Every Accusation A Confession

The West has become a vast moral project, an intimidating claim to write and speak for the world, and an unending politicization of power…For conscripts of Western civilization, this transformations implies that some desires have been forcibly eliminated…and others put in their place.

– Talal Asad

The world outside the West is filled with strange and inexplicable social, cultural, political, and economic realities. Things that are shocking and disturbing, unlike the civilized West. Or, at least, it seems that way if one were to rely purely on understanding the world through the lens of US journalism. Once journalists travel across the line, away from the confronts of their metropolitan high-rise offices, they manufacture the Other as “different” and unlike “us.”

On March 29, 2021, the China Bureau Chief of the New York Times made the following declaration:

China hopes to position itself as the main challenger to an international order led by the United States that is generally guided by principles of democracy, respect for human rights, and adherence to the rule of law [Steven Lee Myers, “An Alliance of Autocracies? China Wants to Lead a New World Order,” New York Times, March 29, 2021].

It was a brazenly hypocritical statement to make.

It was a lie.

But it was typical of the self-representation of an imperial nation that has left vast tracts of this earth in death and devastation. If any nation has repeatedly and with incredible arrogance dismissed fundamental principles of democracy, international human rights conventions, and the rule of law, it is the USA. But most likely, those who read this statement felt warmed to the heart.

It confirmed in their conviction that, despite having attacked seven nations, constructed an international torture regime, engaged in covert drone assassinations, and subjected sovereign nations to crippling sanctions that placed the weak and vulnerable at even greater risk, the US was the flag-bearer of liberal values and decency in the world. In one short sentence, Steven Lee Myers manufactured a fantasy USA from a military aggressor, rogue imperial state into a benign protector of all that we hold dear.

He helped the readers forget that we are a nation that pursues pre-emptive war, oversees military occupations, torture, indefinite detention, drone assassinations, renditions, covert military operations, coups, economic strangulation of civilian populations, and great support of brutal dictatorships into something benign.

He re-writes the reality of the US to suggest that it is China that is the danger, one that threatens the peaceful and innocent presence of the US. In Lee Meyers’s distorted vision, the US champions human rights, international law, and peace. However, by creating the mythical USA, he is making an imaginary China, which is the antithesis of the US and, hence, a danger to it.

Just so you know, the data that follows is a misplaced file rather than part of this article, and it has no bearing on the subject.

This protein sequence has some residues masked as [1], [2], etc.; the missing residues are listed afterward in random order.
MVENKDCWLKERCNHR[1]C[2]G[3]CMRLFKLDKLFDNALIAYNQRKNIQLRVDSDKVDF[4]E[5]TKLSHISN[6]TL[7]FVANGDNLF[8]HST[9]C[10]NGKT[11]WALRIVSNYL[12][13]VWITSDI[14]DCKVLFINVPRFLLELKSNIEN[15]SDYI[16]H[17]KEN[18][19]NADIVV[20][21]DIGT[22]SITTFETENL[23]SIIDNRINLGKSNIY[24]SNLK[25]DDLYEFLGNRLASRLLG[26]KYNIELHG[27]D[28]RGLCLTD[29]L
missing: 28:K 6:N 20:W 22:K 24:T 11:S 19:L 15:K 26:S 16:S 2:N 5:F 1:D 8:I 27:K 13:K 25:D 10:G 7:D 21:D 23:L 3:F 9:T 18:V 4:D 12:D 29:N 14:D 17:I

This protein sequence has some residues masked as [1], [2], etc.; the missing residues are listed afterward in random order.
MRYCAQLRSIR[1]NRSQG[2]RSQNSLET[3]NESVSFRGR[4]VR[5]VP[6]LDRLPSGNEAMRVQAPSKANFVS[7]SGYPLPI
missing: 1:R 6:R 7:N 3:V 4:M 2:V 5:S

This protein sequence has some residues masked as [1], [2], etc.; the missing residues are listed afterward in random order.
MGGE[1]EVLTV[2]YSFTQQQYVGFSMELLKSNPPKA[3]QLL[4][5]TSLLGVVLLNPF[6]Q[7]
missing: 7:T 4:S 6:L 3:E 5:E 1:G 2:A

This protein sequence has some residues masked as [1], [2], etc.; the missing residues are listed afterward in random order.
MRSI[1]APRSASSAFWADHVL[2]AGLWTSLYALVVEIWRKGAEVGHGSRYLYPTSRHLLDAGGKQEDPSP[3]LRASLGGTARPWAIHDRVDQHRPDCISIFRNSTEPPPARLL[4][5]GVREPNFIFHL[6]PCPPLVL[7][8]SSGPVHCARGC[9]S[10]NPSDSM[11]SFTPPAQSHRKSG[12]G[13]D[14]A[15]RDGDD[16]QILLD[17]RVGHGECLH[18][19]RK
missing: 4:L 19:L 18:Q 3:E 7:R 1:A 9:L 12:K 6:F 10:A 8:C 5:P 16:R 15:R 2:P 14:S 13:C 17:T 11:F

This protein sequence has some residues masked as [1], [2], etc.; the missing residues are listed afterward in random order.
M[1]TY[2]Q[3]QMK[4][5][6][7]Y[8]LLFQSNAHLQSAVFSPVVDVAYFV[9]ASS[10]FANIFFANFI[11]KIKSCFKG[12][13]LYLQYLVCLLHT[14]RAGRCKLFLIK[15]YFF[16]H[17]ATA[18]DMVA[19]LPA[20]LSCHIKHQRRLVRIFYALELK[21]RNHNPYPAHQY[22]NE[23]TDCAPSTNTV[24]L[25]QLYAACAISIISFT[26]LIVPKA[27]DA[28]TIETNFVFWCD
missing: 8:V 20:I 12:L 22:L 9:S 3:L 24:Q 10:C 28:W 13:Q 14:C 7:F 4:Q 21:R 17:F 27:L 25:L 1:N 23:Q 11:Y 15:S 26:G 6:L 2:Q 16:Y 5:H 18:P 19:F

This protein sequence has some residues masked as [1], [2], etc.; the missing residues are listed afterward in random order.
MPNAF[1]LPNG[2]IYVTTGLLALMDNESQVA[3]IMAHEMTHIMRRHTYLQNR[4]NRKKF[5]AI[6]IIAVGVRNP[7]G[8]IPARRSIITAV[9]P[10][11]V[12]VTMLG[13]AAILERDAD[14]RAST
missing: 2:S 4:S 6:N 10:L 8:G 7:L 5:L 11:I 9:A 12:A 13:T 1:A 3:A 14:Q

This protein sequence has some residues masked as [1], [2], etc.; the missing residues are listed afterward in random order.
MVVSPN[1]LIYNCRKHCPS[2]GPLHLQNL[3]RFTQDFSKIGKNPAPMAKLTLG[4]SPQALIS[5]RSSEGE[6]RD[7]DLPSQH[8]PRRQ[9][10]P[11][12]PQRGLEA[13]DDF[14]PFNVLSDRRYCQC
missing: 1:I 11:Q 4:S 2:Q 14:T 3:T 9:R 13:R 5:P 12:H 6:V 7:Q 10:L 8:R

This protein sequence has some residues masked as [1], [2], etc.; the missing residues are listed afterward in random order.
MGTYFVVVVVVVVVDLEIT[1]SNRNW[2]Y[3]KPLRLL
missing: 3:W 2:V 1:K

By starting from a false construct, he can then create the Chinese demon as one that is against and in opposition to human rights, international law, and peace. He is peddling a “fantastical” West and the specter of the dangerous, threatening, and aggressive Other. [Joseph Massad, Islam in Liberalism, The University of Chicago Press, 2014:207].

He is selling difference.

Constructing the Other as different, unique, unusual, or “not us” has profound consequences for understanding our interconnectedness to the Other. Or to see the Other as human and relatable.

Edward Said reminds us that there “is no discipline, no structure of knowledge, no institution or epistemology that can or has ever stood free of the various socio-cultural, historical, and political formations that give epochs their peculiar individuality.” [Edward W. Said, “Representing the Colonized: Anthropology’s Interlocutors,” Critical Inquiry 15, no. 2 (1989), 205–225]. This is true for journalism, as is the discipline’s determined refusal to acknowledge it.

US journalists are situated within US imperialist, capitalist, and Eurocentric frames and write from within them. Or, as Spivak reminds us, in representing the Other, we stand to make the mistake of seeing the Other as a complete “sovereign subject” and ourselves as neutral and transparent. Neither one of these two assumptions is true. [Gayatri Spivak, “Can the Subaltern Speak?” In Cary Nelson and Lawrence Grossberg, (Eds) Marxism and the Interpretation of Culture, Macmillan Education, 1988:271–313].

Yet, it is how journalists operate: assuming their neutrality and apolitical presence and seeing their subjects as complete and determined by the issue they have come to cover. A refugee is a refugee first and foremost, just as a battered woman is only just that. They“often examine moral elements, social structures, language, and cultural practices to ascertain fundamental, or innate, difference among peoples.” [Mary Louise Pratt, Imperial Eyes: Travel Writing and Transculturation, Routledge, 1992:7].

It seems that more often than not, US journalism has as “one of its central preoccupations the taxonomic classification of cultural and racial difference.” [Junaid Rana, Terrifying Muslims: Race and Labor in the South Asian Diaspora, Duke University Press, 2011:28–29]. They measure this difference using a Eurocentric yardstick. Eurocentricity and a sense of Western supremacy play a critical role in constructing the “Other” and the not-so-subtle presumptions and suggestions about their need to be “saved” from themselves through Western humanitarian, cultural, moral, political, and military intervention.